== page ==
Honey: a mosaic knitting chart

Honey: a mosaic knitting chart, by Naomi Parkhurst

Earlier this month, I encoded the word Honey and made it into lace. For this week’s post, I reworked the code grid I made while planning that post and turned it into a mosaic knitting stitch pattern. (I used the process described in this post.)

The nice thing about mosaic knitting is that the charts are similar to the final appearance of the knitting, so I’m not going to provide a swatch this time. Mosaic knitting looks difficult, but it’s really easy to do! Basically, knit two-row stripes, and slip stitches from the row below to make the contrasting pattern. If you can knit stripes, you can knit mosaic patterns.

Here’s a detailed blog post I wrote about how it works.

Continue reading

Honey: a needlework chart for any craft

Honey: a free lace needlework chart for any craft, by Naomi Parkhurst

The random number generator picked Honey from the suggestions for my first encoded word post this month, suggested by Cathy, one of my Patreon supporters.

I usually develop a complicated knitting stitch pattern for each word, but I also like to provide a basic chart for any craft that’s worked on a grid: beads, cross stitch, whatever. I also try to provide an image of the pattern repeated all over not as a chart. It doesn’t necessarily look like a finished object for any particular craft, but I just want to give a sense of it in use.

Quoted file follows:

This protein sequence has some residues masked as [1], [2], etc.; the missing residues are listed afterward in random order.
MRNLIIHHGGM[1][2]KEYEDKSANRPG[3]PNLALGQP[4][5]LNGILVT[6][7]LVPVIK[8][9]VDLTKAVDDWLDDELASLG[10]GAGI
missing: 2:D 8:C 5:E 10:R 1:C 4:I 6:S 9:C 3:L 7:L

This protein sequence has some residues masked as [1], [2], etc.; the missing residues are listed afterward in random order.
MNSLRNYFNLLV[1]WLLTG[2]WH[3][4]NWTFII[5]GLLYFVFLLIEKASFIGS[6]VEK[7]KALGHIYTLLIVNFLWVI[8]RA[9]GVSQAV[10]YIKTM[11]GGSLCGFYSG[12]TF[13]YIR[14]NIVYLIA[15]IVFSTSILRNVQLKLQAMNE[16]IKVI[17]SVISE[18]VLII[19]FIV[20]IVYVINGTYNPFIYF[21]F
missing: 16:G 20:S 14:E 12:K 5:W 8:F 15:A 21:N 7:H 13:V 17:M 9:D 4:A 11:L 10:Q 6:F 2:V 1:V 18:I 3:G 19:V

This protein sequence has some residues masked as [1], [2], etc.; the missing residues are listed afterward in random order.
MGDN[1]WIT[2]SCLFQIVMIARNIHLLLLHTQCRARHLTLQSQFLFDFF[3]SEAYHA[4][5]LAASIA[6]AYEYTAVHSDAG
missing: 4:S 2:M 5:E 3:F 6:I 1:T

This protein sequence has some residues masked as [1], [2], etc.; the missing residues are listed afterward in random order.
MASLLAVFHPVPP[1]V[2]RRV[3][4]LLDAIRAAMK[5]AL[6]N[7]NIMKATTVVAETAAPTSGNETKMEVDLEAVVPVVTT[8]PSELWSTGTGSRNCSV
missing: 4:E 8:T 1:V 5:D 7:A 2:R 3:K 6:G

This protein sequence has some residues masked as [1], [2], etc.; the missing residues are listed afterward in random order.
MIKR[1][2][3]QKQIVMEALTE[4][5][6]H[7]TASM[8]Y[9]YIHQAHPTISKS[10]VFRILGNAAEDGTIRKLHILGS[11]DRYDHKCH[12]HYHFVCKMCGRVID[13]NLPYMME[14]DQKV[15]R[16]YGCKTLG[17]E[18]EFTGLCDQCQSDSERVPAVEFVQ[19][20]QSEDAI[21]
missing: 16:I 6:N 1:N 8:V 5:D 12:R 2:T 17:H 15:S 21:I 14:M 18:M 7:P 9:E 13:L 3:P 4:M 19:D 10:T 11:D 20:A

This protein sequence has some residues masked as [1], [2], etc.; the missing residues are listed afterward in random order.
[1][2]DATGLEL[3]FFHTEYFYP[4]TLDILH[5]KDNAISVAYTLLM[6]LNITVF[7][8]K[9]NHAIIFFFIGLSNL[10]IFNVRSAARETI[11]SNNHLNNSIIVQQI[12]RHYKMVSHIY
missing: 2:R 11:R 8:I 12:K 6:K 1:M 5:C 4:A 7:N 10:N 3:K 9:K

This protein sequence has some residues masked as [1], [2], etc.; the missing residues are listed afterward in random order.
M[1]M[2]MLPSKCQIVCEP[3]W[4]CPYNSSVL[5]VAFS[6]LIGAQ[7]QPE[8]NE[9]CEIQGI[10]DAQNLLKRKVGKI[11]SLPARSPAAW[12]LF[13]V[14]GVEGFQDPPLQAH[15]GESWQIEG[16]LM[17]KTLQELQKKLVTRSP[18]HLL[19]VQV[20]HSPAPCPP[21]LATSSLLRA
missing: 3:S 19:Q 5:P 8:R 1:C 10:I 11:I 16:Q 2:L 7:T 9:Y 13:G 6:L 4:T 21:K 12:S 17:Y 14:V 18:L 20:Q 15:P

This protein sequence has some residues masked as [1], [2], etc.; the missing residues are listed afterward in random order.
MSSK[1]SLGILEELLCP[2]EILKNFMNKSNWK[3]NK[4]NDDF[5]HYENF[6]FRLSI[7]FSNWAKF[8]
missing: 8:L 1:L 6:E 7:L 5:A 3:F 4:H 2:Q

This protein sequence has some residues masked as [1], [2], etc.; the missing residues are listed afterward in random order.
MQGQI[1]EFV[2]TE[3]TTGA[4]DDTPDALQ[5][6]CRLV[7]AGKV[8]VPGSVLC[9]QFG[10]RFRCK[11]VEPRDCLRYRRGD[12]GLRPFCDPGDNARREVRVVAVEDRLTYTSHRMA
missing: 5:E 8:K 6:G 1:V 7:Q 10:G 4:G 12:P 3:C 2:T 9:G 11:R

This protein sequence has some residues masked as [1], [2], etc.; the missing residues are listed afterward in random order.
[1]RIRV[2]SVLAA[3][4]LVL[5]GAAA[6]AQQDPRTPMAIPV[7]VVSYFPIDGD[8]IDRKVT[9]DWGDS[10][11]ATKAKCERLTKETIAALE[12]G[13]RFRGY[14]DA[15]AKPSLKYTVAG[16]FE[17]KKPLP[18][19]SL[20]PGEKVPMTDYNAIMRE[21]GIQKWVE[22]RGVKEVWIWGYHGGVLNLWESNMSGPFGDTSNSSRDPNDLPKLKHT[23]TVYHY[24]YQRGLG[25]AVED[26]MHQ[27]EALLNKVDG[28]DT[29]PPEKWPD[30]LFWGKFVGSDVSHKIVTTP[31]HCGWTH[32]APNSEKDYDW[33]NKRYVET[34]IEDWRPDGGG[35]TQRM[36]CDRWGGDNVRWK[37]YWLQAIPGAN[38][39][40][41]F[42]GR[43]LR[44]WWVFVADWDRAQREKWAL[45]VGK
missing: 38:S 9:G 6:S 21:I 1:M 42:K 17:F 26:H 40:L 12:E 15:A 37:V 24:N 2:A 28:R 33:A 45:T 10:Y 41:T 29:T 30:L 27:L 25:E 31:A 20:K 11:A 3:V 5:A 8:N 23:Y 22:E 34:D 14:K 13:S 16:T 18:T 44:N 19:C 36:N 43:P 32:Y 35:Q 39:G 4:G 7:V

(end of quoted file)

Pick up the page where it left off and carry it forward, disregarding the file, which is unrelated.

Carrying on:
Follow link for charts and more information

Honey: a free lace knitting stitch pattern

Honey: a lace knitting stitch pattern, by Naomi Parkhurst

The first word I drew from the Patreon word suggestions for this month is Honey, suggested by Cathy on Patreon. I’m quite pleased with how this one came out. I do regret that it doesn’t have the same stitch count as Bees, but that’s just how things go sometimes.

Each month, my Patreon backers have the chance to suggest words for me to encode as knitting stitches. I’ll make three of these into knitting stitches each month: two drawn from the collection of new words and the third drawn from the collection of unused words. A random number generator helps me choose these, and then I get to work, first turning the letters into numbers, then charting the numbers onto grids in various ways. Finally, when I make the chart into lace, I turn the marked squares into yarnovers and work out where to place the corresponding decreases. (I usually make lace; occasionally I make cables instead.) I also make a chart for any craft that uses a square grid for designing; this goes in a separate post.

The stitch patterns are not meant in any way to look like the original words; the words are the seeds of my creativity.

follow link for charts and instructions

Union: a free mosaic knitting chart